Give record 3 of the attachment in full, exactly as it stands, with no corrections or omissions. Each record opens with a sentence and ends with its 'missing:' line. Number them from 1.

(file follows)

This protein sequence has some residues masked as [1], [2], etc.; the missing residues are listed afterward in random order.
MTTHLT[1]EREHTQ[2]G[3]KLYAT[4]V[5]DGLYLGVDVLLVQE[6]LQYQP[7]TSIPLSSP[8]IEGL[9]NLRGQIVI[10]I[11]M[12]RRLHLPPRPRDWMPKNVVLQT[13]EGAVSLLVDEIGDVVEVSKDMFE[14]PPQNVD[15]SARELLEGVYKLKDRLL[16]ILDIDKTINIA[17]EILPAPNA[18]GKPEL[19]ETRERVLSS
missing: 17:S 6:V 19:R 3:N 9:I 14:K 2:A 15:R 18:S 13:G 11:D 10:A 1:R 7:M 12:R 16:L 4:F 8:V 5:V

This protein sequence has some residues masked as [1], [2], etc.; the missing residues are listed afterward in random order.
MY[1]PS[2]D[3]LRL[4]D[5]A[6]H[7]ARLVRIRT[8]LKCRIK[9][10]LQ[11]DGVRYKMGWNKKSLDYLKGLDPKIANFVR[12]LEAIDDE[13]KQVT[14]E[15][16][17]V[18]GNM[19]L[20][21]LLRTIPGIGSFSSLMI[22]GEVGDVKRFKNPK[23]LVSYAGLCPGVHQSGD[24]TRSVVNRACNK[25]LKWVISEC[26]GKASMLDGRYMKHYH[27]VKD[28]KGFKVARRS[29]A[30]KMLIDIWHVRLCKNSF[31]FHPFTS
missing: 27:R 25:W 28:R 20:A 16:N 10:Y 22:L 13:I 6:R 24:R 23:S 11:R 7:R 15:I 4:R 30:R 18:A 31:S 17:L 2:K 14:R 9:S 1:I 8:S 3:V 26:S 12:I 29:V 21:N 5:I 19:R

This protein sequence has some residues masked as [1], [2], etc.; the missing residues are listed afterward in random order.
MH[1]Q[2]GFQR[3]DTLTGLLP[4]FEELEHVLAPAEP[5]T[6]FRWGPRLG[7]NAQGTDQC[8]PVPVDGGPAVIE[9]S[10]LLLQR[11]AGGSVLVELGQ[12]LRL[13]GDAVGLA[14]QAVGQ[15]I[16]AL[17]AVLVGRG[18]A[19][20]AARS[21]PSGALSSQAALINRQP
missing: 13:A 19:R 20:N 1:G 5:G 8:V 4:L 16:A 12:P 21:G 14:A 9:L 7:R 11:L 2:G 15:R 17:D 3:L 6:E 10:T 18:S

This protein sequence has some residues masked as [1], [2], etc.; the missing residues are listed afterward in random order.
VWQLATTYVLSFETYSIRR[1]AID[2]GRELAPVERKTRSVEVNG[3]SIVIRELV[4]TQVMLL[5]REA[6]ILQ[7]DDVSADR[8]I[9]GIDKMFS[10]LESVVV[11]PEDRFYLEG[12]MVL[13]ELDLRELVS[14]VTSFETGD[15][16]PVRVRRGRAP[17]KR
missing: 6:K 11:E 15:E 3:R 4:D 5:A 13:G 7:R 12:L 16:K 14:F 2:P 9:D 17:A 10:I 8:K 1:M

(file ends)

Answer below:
This protein sequence has some residues masked as [1], [2], etc.; the missing residues are listed afterward in random order.
MH[1]Q[2]GFQR[3]DTLTGLLP[4]FEELEHVLAPAEP[5]T[6]FRWGPRLG[7]NAQGTDQC[8]PVPVDGGPAVIE[9]S[10]LLLQR[11]AGGSVLVELGQ[12]LRL[13]GDAVGLA[14]QAVGQ[15]I[16]AL[17]AVLVGRG[18]A[19][20]AARS[21]PSGALSSQAALINRQP
missing: 13:A 19:R 20:N 1:G 5:G 8:V 4:L 16:A 12:P 21:G 14:A 9:L 7:R 11:L 2:G 15:R 17:D 3:L 6:E 10:T 18:S